Clearly, the doctor and hospital that you choose for complex, specialized medical care will have a direct impact on how well you do. To help you make this choice, please review our Miller Family Heart and Vascular Institute Outcomes.

Cleveland Clinic Heart and Vascular Institute Vascular Medicine Specialists and Surgeons

Choosing a doctor to treat your vascular disease depends on where you are in your diagnosis and treatment. The following Heart and Vascular Institute Sections and Departments treat patients with all types of vascular disease, including blood clotting disorders:

Section of Vascular Medicine: for evaluation, medical management or interventional procedures to treat vascular disease. In addition, the Non-Invasive Laboratory includes state-of-the art computerized imaging equipment to assist in diagnosing vascular disease, without added discomfort to the patient. Call Vascular Medicine Appointments, toll-free 800-223-2273, extension 44420 or request an appointment online.

Department of Vascular Surgery: surgery evaluation for surgical treatment of vascular disease, including carotid, aorta, peripheral artery, and venous disease. Call Vascular Surgery Appointments, toll-free 800-223-2273, extension 44508 or request an appointment online.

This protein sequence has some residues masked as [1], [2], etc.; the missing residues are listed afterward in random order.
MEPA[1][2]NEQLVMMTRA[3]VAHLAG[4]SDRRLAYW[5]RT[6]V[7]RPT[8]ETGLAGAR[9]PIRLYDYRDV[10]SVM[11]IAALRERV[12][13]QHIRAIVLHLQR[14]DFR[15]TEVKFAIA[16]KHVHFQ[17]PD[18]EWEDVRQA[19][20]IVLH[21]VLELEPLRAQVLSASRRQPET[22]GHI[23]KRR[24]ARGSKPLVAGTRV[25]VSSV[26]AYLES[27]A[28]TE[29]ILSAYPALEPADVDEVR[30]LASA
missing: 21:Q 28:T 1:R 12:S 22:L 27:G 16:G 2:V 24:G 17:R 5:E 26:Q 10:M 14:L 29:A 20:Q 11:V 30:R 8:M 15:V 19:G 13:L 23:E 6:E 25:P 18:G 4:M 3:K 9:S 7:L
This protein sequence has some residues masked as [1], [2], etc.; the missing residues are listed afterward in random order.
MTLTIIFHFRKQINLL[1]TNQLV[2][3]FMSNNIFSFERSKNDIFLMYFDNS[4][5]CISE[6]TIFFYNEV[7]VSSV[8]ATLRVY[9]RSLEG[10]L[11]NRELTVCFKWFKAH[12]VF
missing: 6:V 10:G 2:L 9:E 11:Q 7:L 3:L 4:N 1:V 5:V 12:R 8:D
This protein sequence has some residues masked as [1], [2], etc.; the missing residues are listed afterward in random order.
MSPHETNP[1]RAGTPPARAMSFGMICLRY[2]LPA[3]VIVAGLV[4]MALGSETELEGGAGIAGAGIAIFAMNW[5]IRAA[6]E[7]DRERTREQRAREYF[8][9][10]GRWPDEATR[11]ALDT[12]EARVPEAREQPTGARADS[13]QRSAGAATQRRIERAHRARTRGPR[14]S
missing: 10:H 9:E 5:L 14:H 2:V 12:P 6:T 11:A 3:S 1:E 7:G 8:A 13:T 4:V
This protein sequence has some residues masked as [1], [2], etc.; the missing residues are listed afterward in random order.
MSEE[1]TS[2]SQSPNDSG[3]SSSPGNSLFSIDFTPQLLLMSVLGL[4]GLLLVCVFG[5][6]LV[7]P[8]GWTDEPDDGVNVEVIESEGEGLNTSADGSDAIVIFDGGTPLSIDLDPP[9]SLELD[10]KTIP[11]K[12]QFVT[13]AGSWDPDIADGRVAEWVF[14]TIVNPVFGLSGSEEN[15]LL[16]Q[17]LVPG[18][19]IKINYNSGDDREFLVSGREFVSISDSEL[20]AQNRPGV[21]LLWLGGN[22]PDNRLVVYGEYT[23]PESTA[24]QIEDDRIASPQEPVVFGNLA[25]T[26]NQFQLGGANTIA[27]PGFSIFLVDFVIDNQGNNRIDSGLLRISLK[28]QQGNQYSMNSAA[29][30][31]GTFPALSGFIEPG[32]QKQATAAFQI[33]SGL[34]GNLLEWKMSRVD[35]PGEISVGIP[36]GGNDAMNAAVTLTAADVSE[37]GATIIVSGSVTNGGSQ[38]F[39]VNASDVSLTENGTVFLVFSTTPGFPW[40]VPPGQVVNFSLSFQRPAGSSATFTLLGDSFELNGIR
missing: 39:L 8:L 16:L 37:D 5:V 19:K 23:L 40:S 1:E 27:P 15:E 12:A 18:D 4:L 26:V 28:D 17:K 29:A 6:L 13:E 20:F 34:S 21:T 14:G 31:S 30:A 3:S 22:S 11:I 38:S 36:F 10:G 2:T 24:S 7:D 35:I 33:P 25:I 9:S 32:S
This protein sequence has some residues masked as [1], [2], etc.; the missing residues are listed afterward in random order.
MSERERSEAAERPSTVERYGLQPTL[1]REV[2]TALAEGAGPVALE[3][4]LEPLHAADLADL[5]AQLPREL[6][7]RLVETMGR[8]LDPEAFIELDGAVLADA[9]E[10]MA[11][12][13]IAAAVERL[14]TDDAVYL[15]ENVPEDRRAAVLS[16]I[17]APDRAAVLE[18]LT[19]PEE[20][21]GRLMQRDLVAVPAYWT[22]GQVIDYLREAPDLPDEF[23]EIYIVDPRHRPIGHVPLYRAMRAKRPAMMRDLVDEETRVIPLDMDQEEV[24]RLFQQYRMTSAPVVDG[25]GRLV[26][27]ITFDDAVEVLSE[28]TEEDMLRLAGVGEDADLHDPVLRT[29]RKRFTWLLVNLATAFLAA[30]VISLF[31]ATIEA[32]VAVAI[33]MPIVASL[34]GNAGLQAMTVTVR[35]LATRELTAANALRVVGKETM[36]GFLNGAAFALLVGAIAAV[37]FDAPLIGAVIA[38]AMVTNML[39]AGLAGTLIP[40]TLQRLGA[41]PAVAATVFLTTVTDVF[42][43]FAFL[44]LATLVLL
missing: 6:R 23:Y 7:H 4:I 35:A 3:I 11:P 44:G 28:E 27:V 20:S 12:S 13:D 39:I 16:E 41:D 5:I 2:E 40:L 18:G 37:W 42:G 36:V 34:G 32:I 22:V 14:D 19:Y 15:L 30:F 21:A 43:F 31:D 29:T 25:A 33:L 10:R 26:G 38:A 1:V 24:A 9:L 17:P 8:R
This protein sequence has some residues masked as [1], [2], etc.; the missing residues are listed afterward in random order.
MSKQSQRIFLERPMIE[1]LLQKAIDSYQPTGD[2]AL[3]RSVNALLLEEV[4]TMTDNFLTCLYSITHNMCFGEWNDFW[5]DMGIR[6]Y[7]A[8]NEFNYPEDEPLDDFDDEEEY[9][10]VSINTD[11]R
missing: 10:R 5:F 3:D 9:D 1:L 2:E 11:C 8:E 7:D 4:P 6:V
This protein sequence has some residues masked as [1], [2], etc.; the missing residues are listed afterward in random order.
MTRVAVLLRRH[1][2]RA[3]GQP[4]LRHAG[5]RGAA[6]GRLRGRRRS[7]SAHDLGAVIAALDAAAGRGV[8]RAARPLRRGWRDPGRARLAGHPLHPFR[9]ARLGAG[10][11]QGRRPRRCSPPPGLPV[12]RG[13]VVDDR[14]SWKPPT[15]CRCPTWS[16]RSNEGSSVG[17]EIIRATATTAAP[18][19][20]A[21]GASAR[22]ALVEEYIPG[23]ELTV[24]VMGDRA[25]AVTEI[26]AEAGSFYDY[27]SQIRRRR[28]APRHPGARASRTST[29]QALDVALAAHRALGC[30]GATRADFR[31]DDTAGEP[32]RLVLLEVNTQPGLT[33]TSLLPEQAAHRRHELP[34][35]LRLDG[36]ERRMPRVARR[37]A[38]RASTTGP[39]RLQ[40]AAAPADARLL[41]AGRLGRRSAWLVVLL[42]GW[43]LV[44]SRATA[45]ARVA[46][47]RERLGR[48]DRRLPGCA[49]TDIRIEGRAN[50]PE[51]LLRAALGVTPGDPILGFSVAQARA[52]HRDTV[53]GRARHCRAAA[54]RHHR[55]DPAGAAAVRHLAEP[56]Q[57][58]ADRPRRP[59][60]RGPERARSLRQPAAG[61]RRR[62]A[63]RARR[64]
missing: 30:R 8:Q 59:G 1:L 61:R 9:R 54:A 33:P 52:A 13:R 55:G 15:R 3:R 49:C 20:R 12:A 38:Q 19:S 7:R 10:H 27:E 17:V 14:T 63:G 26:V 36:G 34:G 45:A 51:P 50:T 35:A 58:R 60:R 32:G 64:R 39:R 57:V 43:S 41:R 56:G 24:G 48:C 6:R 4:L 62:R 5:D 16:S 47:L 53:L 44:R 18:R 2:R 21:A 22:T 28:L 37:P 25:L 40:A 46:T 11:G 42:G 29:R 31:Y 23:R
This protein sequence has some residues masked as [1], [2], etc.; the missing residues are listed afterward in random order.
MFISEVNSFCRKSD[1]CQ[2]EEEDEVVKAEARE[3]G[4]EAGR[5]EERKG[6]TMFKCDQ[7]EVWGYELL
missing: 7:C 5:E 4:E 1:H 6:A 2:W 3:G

IVC Filter Retrieval Clinic - to make an appointment, call Vascular Medicine at 216.444.4420. Ask for Dr. Bartholomew in the Filter Retrieval Clinic. Your appointment will include a consultation with Dr. Bartholomew and the physicians who will perform the IVC filter retrieval procedure.

You may also use our MyConsult second opinion consultation using the Internet.

The Heart and Vascular Institute also has specialized centers and clinics to treat certain populations of patients:

Learn more about experts who specialize in the diagnosis and treatment of vascular and arterial disease.

Contact

If you need more information, click here to contact us, chat online with a nurse or call the Miller Family Heart and Vascular Institute Resource & Information Nurse at 216.445.9288 or toll-free at 866.289.6911. We would be happy to help you.

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Reviewed: 01/16

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This information is provided by Cleveland Clinic and is not intended to replace the medical advice of your doctor or health care provider. Please consult your health care provider for advice about a specific medical condition.